God gave me a great dad. He was the finest man I’ve ever known — and the best pastor, and the best preacher, by far. I drew strength from his love for me. I miss him today. I miss him every day.
Here are some reasons why I honor him. And these are just for starters.
Dad came to all my high school football games, and even to some practices. My friends noticed. I noticed. I knew I mattered to him. I wasn’t a “priority” in his schedule. I was his son. He liked watching me play football. I liked him watching me play football. We enjoyed it together.
He set me free to pursue God’s call on my life. He guided me in appropriate ways, but he did not fearfully cling to me or hope I would always live nearby. Just the opposite. He urged me to follow Christ anywhere. Now and then he’d make this speech: “I don’t care if you’re a ditch-digger, as long as you love the Lord with all your heart.” He was not at all impressed with worldly success and going to the right schools and all that pretense and bluff. He wanted something better for me, something I had to find on my own. But I never doubted now urgently he desired it for me. And I did find it, partly because my dad didn’t intrude himself into it but cheered me on as I figured things out for myself.
I remember going downstairs early one morning and walking in on my dad in the living room. There he was, on his knees, his face buried in his hands, absorbed in silent prayer. He didn’t know anyone else was up. So it wasn’t for show. It was real. My dad had a real walk with God. It never occurred to me, not once, to wonder what mattered most to my dad. It never occurred to me to wonder if Jesus was the Lord of his heart and of our home. Dad revered the Bible. He loved the gospel. He served the church. He witnessed to our neighbors. He tithed when he couldn’t afford it. He set the tone of our home, and our home was a place of joy, honesty and comfort. Jesus was there.
One day when I was 11 or 12, while we were doing yard work out front — I can’t remember the context — but my dad stopped, looked me in the eyes and said, “You know, Bud, before time began, God chose you.” I was floored. Almighty God thought of tiny me? Way back then? I felt so loved by God. Years later, when I became aware of the doctrine of election as such, I had no problem with it. I loved it. My dad had begun my theological education in my boyhood in the course of everyday conversation.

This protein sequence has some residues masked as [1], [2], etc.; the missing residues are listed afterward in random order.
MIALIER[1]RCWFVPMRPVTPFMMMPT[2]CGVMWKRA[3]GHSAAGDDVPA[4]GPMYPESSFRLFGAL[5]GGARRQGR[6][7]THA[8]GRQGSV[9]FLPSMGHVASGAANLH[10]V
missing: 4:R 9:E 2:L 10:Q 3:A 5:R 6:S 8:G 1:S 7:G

My mom told me once that dad had a practice as he came home at the end of each day. He worked hard throughout the day. He came home tired. His blood sugar was low. So as he walked up the back steps, before he reached out to open the back door, he would lift a simple prayer to God, “Lord, I need some extra energy right now.” And God answered those prayers. I never saw my dad walk in with no positive emotion to give. Instead, he’d walk over to my mom, kiss her with a borderline embarrassing big kiss, and then he’d turn to me and say, “Come on, Skip, let’s wrestle!” And we’d go out to the front room and wrestle on the floor and tickle and laugh and have a blast.
The Lord put his hand on my dad’s ministry. Sure, he went through hard times. He was accused of ridiculous things by crazy people. But he trusted God and kept going. And the Lord owned his ministry with obvious manifestations of divine favor. There were even times when dad was unable to finish his sermon there at Lake Avenue Church, because the Holy Spirit was so moving on the people that they were going into prayer and repentance. It was never forced or fake. It was the Lord, adding his unusual blessing to the ministry of “a vessel for honorable use.”
I honor my dad today, with thanks to God.